Call Me Merman, King's Head Theatre, London

Don't call us - we'll call you

In the programme of Call Me Madam, a show based on the career of a well-known Washington hostess, there was a note saying that the heroine of the piece and Ethel Merman bore no resemblance to any character, living or dead. The director David Kernan and writer John Kane have allowed the obvious untruth of the first part of the claim to blind them to the even more obvious truth of the second.

The word "inimitable" is currently overused - and misused - by lazy writers. What they mean is "distinctive", a quality that means its possessors are imitated left, right, and all over the place. But Ethel Merman, the greatest musical-comedy performer of the last century, was and is truly inimitable.

Kane has created a decent format, rare in the near-exhausted genre of biographical show: In 1961 Merman is rehearsing her forthcoming Las Vegas act with a male and a female singer, the latter representing the young Ethel (Merman would have loved that: she appeared in a revival of Annie Get Your Gun opposite an actor young enough to be her grandson). This device lets Angela Richards, playing Merman, banter with the other two and the pianist, and allows them, while she is offstage, to mention her unhappy marriages and her rows with composers and co-stars. But the main purpose of the book, like that of several arrangements, is to compensate for the inadequacies of Richards's voice. She often sits in darkness, taking a rest, while several of her songs are performed by Susannah Fellows and Mark White. The former is a lovely actress and singer but is here rather lacklustre, and her thin frame, chiselled cheekbones, and mature looks make her an unlikely Merman imitator, Vegas entertainer, or young anybody. Apart from an enjoyably loopy but accurate Bob Hope imitation, Mark White contributes mediocre vocals and some dusty steps. (Why, by the way, are we told that Red, Hot and Blue was Hope's first Broadway show? He had done several, including Jerome Kern's Roberta.) Much of the exposition is related in doggerel that is especially embarrassing in a show with lyrics by Cole Porter, Ira Gershwin, and Irving Berlin. Here's how the genesis of Call Me Madam is described: "The lady was Perle Mesta/ We think you'll guess the resta."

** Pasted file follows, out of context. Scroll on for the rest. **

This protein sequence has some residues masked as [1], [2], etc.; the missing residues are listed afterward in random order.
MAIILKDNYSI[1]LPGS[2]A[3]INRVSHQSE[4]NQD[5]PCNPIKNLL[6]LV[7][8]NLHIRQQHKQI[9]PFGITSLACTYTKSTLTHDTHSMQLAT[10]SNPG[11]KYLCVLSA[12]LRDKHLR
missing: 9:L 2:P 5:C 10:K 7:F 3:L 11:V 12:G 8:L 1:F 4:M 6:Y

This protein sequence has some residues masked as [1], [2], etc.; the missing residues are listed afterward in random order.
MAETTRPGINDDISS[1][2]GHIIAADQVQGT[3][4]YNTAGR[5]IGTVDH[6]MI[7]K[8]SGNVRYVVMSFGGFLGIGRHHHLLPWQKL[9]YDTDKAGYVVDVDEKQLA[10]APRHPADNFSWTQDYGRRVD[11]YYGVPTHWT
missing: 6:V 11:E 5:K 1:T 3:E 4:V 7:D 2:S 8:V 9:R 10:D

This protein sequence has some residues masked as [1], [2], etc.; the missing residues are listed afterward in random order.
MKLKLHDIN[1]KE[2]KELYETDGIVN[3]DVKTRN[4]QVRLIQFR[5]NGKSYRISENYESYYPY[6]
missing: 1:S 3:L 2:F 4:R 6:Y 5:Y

Richards, who seems wearied by the effort even of just talking like Merman - with every other sentence delivered like a caustic, throw-away punch line - lacks the effortless power that Merman brought to her singing. Pushing too hard, she covers the strain with toughness, a quality that Merman never allowed to hide the beauty of her instrument. "Make It Another Old-Fashioned, Please," one of Cole Porter's sensuous, surging rumbas, is revamped to sound neither sexy nor Latin so that Richards can talk her way through it, thereby losing the painful contrast of the luscious music and the tight, restrained lyric. The atmosphere of hopelessness deepens into gloom when the three do several numbers from Anything Goes - their pedestrian versions of "I Get a Kick Out of You" and "You're the Top" are competing not just with memories and records but with the current, diamond-bright revival. Some of the best Merman anecdotes--such as the time she left the stage during a number, frog-marched a noisy drunk out the door, singing all the while, and returned to finish her song, bang on time--are omitted because they would clearly be impossible for the Merman we're shown.

Call Me Merman has some pleasures for devotees of Ethel and guardians of her flame. We get to hear the droll "Newfangled Tango" and a song Merman sang to troops when she was nine, about an Irish girl who had a holiday in Hawaii: "Every colleen on the street/ Is all dressed up like Shredded Wheat/ Since Maggie Dooley/ Learned the hooley." But call anyone else Merman? It would make as much sense to call them Ishmael.

(020-7226 1916)

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